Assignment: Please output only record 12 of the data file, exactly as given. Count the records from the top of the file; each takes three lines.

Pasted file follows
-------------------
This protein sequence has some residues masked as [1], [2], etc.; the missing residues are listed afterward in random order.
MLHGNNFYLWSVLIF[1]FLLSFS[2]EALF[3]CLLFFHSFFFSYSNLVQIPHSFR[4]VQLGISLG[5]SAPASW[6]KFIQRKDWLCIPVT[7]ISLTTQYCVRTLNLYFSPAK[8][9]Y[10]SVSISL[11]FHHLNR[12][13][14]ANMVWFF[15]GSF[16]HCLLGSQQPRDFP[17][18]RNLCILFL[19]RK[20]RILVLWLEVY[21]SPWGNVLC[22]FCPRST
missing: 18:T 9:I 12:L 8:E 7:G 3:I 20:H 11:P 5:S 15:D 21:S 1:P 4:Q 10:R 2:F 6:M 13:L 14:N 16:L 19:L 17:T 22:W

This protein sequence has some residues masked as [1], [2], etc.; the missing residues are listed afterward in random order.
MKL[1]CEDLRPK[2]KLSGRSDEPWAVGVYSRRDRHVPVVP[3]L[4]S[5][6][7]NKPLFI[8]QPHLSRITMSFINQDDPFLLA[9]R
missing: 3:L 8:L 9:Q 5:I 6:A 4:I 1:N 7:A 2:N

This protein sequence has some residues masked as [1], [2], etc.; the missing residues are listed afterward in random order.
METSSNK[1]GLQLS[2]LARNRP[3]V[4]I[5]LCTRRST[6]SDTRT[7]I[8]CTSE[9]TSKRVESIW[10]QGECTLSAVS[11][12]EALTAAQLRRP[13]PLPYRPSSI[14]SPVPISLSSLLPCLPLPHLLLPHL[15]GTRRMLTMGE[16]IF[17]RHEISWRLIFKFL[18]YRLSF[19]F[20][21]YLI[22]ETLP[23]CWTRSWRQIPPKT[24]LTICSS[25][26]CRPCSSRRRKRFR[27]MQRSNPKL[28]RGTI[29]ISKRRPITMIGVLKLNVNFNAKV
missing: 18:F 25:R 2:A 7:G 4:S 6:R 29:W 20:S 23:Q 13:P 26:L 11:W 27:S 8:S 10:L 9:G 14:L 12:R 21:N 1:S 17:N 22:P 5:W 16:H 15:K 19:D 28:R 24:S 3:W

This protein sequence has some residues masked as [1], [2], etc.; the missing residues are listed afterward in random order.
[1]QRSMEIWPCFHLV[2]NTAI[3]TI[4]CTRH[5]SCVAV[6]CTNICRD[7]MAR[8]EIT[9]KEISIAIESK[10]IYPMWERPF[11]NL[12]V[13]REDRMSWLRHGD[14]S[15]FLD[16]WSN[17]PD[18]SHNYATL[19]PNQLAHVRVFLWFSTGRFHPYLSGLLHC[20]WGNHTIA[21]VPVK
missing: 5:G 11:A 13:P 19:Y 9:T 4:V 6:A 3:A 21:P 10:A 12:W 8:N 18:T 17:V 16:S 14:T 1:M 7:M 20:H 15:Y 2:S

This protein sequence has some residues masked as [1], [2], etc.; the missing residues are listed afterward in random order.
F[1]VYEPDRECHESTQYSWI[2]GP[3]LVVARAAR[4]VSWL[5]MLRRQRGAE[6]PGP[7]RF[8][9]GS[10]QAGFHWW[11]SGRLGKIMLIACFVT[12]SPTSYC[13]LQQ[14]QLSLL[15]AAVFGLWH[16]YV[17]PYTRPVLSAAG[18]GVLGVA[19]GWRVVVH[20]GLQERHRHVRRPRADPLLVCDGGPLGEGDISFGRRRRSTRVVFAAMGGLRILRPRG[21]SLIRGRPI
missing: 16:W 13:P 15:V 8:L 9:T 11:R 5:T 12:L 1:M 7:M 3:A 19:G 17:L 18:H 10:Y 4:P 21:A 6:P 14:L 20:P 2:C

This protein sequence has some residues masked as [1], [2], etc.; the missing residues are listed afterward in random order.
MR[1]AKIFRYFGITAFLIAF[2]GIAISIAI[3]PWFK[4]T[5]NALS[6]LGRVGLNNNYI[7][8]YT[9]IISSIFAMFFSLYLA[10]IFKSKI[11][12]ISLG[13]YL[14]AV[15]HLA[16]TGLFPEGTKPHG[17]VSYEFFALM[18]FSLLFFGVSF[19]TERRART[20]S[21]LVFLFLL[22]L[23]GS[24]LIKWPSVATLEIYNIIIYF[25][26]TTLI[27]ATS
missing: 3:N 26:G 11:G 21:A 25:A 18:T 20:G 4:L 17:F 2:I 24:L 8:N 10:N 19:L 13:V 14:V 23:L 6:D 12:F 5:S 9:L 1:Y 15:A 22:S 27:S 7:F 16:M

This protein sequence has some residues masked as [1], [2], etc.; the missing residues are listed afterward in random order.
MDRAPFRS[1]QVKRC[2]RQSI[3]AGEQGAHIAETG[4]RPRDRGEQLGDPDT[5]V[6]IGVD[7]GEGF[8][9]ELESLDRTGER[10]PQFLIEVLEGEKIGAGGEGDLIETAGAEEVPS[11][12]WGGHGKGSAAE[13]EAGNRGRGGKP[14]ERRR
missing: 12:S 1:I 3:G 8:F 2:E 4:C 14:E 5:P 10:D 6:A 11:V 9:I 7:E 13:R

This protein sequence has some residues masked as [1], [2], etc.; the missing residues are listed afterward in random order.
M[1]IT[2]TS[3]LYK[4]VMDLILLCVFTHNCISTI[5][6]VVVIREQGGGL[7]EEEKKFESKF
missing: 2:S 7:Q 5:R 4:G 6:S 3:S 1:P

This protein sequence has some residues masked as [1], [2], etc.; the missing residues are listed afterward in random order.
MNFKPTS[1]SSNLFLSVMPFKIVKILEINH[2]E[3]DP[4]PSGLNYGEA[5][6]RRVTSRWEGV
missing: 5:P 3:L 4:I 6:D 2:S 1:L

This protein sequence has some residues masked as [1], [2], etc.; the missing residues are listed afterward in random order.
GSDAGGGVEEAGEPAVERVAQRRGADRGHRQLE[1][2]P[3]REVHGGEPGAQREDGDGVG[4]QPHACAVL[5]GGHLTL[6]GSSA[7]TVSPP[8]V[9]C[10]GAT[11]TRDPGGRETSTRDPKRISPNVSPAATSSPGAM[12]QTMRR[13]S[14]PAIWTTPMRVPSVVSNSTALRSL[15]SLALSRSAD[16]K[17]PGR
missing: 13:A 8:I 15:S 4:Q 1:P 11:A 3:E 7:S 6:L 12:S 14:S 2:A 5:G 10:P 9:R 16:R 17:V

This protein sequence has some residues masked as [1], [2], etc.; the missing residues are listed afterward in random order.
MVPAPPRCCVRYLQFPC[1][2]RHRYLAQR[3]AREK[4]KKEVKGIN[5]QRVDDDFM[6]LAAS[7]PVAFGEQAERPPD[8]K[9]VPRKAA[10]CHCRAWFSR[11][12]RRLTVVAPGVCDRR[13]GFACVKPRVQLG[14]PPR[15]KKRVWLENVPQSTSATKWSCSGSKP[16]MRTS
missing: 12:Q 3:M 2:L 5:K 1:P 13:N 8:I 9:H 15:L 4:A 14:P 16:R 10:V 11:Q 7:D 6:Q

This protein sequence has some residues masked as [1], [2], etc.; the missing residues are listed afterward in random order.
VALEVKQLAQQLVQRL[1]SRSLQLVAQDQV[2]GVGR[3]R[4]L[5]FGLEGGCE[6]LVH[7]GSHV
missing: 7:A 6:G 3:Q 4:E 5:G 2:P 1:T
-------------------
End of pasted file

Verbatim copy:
This protein sequence has some residues masked as [1], [2], etc.; the missing residues are listed afterward in random order.
VALEVKQLAQQLVQRL[1]SRSLQLVAQDQV[2]GVGR[3]R[4]L[5]FGLEGGCE[6]LVH[7]GSHV
missing: 7:A 6:G 3:Q 4:E 5:G 2:P 1:T